Soldo particularly loves the contracts. She can see how much the celebrity actors like Judy Garland, Carol Channing, Debbie Reynolds, Gene Kelly, Ginger Rogers, Joel Grey, and Rock Hudson were paid for specific roles over the years.

    "Sometimes I find something glorious. I've found telegrams from Cole Porter and a script of Porgy and Bess," Soldo boasted. She is still looking for her first contract at the Dallas Summer Musicals.

    Photo credit: Dallas Summer Musicals archive

    Soldo appreciates the photos of window displays at Neiman Marcus and Sanger Bros department stores. The displays advertises a specific show and a mannequin is dressed in an outfit suggested for theatre-going.

    A news article from 1951 shows off the organization's usherettes and their new uniforms.

    Patrons often donate their vintage playbills and Soldo is charmed to discover they taped their ticket stubs and reviews of the show within the pages. Many patrons have also written notes about which actors they liked and which they did not. With those donated playbills, the audience becomes part of Dallas theatrical history.

    Photo credit: Dallas Summer Musicals archive

    The tape used to enclose the ticket stubs and reviews in donated playbills is one of Soldo's archiving challenges. Often the glue from the tape stains the documents. As Soldo opens one scrapbook, the glue fails and documents slide to the spine of the book, leaving a stain mark on a blank page. When Soldo started this archiving project seven years ago, she gravitated towards the massive collection of photos. She discovered she needed to erase crop marks, wax penciled numbers and the artistic outlining intended to improve contrast in the photos before she can scan it into a digital archive.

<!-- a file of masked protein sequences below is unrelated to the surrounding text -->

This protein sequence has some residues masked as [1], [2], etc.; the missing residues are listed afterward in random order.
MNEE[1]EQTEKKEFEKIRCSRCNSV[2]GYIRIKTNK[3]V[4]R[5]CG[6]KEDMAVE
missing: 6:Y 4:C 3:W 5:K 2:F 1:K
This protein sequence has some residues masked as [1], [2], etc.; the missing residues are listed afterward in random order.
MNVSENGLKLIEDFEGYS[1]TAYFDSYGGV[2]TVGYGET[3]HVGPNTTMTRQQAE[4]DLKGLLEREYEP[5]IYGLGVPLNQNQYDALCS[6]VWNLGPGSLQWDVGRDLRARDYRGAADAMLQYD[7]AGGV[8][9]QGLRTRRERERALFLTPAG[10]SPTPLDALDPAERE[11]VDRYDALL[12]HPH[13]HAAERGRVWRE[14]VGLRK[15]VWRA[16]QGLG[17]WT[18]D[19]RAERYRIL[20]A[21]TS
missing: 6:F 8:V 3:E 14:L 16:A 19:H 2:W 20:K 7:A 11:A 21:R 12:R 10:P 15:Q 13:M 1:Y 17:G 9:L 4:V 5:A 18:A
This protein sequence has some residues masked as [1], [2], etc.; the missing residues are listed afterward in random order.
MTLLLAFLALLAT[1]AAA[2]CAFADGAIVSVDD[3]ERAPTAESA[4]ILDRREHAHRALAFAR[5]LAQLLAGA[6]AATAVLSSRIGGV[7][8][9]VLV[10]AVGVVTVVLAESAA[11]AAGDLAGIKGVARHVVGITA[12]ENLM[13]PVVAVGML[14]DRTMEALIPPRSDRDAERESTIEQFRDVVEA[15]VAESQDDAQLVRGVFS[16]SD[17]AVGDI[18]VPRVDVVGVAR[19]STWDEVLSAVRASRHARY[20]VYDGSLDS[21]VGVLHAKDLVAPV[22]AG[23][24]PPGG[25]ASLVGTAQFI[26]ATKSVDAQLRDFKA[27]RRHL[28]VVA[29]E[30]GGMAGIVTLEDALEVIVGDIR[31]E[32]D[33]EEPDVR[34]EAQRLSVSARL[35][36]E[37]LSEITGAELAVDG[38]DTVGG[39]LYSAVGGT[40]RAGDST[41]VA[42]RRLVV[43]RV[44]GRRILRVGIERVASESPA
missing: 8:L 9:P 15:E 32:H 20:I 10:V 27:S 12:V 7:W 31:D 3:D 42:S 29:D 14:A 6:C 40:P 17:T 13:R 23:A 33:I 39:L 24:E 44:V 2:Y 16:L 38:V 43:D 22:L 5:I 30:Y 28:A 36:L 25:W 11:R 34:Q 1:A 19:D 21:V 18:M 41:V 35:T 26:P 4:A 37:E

Flooding is a constant concern and Soldo is often surprised to discover how vibrant the colors of the publications have remained despite being exposed to extreme temperatures. She often needs to physically take apart the scrapbooks to successfully scan its contents and sometimes maintenance staff are called upon to grind the brads. After she scans the photos, she seals them in a plastic bag.

    Five crosses at the Dallas police memorial represent the five officers killed on July 7. They were made by a Fort Worth artist.
    Photo credit: Chris Jose, NBC 5 News

    At a glance, Soldo can identify which photos she scanned and which she has not. Soldo admits deciding what to keep is challenging. "It sounded easy until I got down there and started trying to prioritize what I thought needed to be preserved," she said. "It's more than scanning a scrapbook."

    Dallas Summer Musicals does not intend these archives to remain hidden in a basement. For their 75th anniversary in 2015, many of the pictures of the shows and Fair Park were used in a souvenir book about its history. The non-profit organization plans to create a lobby display of archival materials, hoping to educate patrons about its place in Dallas' vibrant history.

    Sally Soldo knows this archiving project will outlive her, but she is proud to help preserve the history of a place where she found her artistic calling.

    Kimberly Richard is a North Texan with a passion for the arts. She’s worked with Theatre Three, Inc. and interned for the English National Opera and Royal Shakespeare Company. She graduated from Austin College and currently lives in Garland with her very pampered cocker spaniel, Tessa.